Objectives: Recently, lung transplantation has been performed with increasing frequency and improved outcomes. GI complications have been observed and reported in patients undergoing cardiac and renal transplantations but only recently have been reported in patients after lung transplantation. No large cohort has been systematically analyzed for all GI complications after lung transplantation. The present study describes, categorizes, and assesses risk factors for the development of such GI complications.
Methods: Records of 45 patients who underwent 47 single or bilateral orthotopic lung transplants between November 1991 and January 1994 were reviewed.
Results: Twenty-three patients (51%) had 64 GI complications requiring 13 operations on eight patients. The incidence of major abdominal procedures in the entire transplant cohort was 18% (8/45). Their operative mortality rate was 63% (5/8). Eighteen different types of nonoperative complications occurred and were subclassified into major and minor complications. Complications were defined as major if they required medical or surgical intervention and altered patient management. Most GI complications (73%) occurred within 1 month after transplantation. No risk factors were identified to ascertain who will develop GI complications.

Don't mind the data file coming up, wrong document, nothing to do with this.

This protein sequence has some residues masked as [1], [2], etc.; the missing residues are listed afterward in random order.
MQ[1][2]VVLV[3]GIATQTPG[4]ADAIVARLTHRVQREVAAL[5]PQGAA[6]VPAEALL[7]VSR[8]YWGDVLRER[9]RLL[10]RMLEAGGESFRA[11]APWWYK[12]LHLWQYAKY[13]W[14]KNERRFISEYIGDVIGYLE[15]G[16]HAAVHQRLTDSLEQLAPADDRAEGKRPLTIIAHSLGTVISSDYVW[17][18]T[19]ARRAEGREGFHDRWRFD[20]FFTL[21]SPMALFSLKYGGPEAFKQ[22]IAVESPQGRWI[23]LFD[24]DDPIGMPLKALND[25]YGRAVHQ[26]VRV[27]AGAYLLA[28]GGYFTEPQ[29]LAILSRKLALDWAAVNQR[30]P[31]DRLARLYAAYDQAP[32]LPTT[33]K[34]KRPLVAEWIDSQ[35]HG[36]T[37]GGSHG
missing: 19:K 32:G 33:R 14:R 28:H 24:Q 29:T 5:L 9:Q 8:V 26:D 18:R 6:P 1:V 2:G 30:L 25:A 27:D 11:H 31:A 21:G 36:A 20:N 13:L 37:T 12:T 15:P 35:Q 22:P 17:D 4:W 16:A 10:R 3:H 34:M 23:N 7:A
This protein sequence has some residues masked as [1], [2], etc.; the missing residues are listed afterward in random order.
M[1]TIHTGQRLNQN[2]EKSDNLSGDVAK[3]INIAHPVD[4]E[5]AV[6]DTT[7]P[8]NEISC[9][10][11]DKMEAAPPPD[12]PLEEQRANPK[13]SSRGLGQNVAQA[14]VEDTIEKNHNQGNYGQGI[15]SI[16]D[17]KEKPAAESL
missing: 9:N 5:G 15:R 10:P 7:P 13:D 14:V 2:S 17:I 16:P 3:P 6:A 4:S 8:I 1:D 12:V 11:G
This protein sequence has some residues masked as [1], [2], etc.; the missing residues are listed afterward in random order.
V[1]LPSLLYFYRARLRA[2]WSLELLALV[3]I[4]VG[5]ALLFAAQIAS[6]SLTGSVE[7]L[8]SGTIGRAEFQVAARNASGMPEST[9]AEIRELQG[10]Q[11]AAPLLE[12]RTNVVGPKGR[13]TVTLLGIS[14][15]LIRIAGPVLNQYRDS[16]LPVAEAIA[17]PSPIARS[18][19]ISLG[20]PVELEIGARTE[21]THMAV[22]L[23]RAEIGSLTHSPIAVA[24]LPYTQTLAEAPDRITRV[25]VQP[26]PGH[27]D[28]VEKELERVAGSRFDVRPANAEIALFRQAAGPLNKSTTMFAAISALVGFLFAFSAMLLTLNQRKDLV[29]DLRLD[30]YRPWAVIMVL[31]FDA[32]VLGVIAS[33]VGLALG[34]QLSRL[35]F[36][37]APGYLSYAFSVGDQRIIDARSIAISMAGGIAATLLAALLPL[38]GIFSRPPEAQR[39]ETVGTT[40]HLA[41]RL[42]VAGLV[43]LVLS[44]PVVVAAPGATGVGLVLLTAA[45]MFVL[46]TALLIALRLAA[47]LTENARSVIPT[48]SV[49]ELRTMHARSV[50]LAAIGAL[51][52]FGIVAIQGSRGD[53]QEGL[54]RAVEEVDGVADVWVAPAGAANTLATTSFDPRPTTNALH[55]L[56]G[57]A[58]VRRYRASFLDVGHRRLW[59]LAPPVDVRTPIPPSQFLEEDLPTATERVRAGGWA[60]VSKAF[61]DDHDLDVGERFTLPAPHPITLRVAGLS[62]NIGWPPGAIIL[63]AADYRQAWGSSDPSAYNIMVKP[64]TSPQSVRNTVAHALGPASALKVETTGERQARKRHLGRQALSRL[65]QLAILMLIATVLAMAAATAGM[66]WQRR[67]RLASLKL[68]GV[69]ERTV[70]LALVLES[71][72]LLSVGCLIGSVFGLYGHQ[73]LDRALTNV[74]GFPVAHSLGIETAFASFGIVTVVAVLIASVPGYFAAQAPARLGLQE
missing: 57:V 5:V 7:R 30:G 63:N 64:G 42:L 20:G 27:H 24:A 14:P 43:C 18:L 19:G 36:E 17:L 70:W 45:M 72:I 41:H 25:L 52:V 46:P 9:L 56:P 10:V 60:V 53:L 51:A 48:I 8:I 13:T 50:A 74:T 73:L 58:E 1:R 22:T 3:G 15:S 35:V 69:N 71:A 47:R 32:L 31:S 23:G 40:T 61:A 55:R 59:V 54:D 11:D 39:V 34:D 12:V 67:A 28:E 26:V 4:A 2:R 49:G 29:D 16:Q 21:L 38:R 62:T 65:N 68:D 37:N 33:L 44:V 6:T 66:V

Conclusions: GI complications occur in more than one-half of lung transplant recipients early after transplantation and in the absence of identifiable risk factors. Because there are no precedent risk factors to suggest who will develop GI complications, clinicians must be alert to any warning signs and symptoms. The majority of complications are nonoperative, responding to conservative therapy, but there is a higher overall mortality rate for patients requiring operative intervention, necessitating an aggressive search for major, life-threatening complications in these immunosuppressed patients.